Midland at the Fillmore in San Francisco (photo by Brandyn Tepper)

Midland Brings Style Over Substance to a Sold Out Fillmore Crowd

in SF Concert Reviews by

Perhaps known as much for their flashy fashion as their earworm-inducing music, Grammy-nominated country act Midland performed for a sold-out crowd at The Fillmore Thursday night.

For the first thirty minutes of the show, the charming trio (joined by backing musicians who did much of the heavy lifting), wooed a mixed crowd with energetic renditions of hits from their debut album, On the Rocks.

A packed house of self-styled hipsters in vintage turquoise and cockeyed Stetsons rubbed shoulders with more traditional country music fans – cute as a button blonde girls and their clean-cut, ball cap clad dates (presumably from farther-flung regions of California).

Truth be told, I pulled out a snazzy Western suit, straight outta the 70’s, for the occasion. If there ever was a time and place to show off my retro country steez, a Midland concert fit the bill. These are guys who showed up to the Grammys in loud as hell embroidered suits and feathered cowboy hats, mind you.

With only a few misses in the wardrobe department (white overalls to open for George Strait, ah hem), Midland are fun loving risk takers and fashion industry darlings. According to a profile in Vogue Magazine that came out earlier this year, “The three are redefining country music style by citing the glint, glamour, and peacocking of the past.”

Mark Wystrach, a former soap actor and male model, and the group’s swoon-worthy frontman led the band through their first few numbers with the swagger of a star. As the set wore on, however, the band’s tempo waned, and I began to realize that “peacocking” was the operative word.

It’s unfair to criticize a performer for being a showman, and Wystrach is one, through and through. But somewhere along the way, it seems he got caught up in playing the role of pop star and forgot that we all came to hear him sing. A few on the nose drug references and rehearsed lines in support of the group’s thin origin story repelled instead of endeared. The cadence of the performance was repeatedly interrupted by these wordy interludes. And, coupled with an abundance of cover songs, I began to realize that they didn’t have enough material to fill their set.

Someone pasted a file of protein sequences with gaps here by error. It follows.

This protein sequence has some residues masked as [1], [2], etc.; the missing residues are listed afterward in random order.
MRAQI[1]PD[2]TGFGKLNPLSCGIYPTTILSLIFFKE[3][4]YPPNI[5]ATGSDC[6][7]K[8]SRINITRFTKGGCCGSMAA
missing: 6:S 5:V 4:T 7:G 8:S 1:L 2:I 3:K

Frustrated during one such bout of rambling, I leaned over and commented as much to a Texan standing next to me.

“Well they are pretty new,” he said sincerely. He and his brother had come to SF to see the show, and in his forgiving honesty, hit the nail on the head.

All of the rhinestone jackets and sweaty pectorals in the world couldn’t disguise a band that wasn’t quite ready for the main event. Had their set been shorter, perhaps in support of an artist with more experience and depth of catalog, the show could have been an out and out success.

Critics question Midland’s quick rise to stardom, and self-proclaimed mythology of being a dues-paying, bar band out of Texas. Whether by preexisting industry connections, good looks, or family wealth (the band apparently formed at a wedding in Jackson Hole), I say all routes are fair game. For anyone who thinks working on the set of a low budget television show or standing in front of a camera in your underwear is taking the easy route, I challenge you to guess again.

It doesn’t hurt that they’re a bunch of well connected, good-looking guys, but I bought tickets to Midland because I truly like the music. Sure, it’s formulaic, but they’re conjuring up nostalgia for the music many of us grew up with and have not been able to find in other contemporary acts.

My gripe is not with the band’s sincerity or CV. I truly don’t care where you came from as long as you put on a great show. Midland had the opportunity to knock it out of the park, and in the end, came up short. Whether they were filling time or phoning it in is unclear, but the crowd significantly thinned before the curtain call. Finding an Uber before the rest of the revelers seemed more imperative than watching a young band fumble their Fillmore debut.

Midland’s path to the top is not a conventional one that fits nicely in the liner notes, mostly because they’re not there yet. They’re a hot act with a hit album, but in order to keep the momentum going, they’ll need to summon the hard-working bar band they claim to be.

Main photo by Brandyn Teppen

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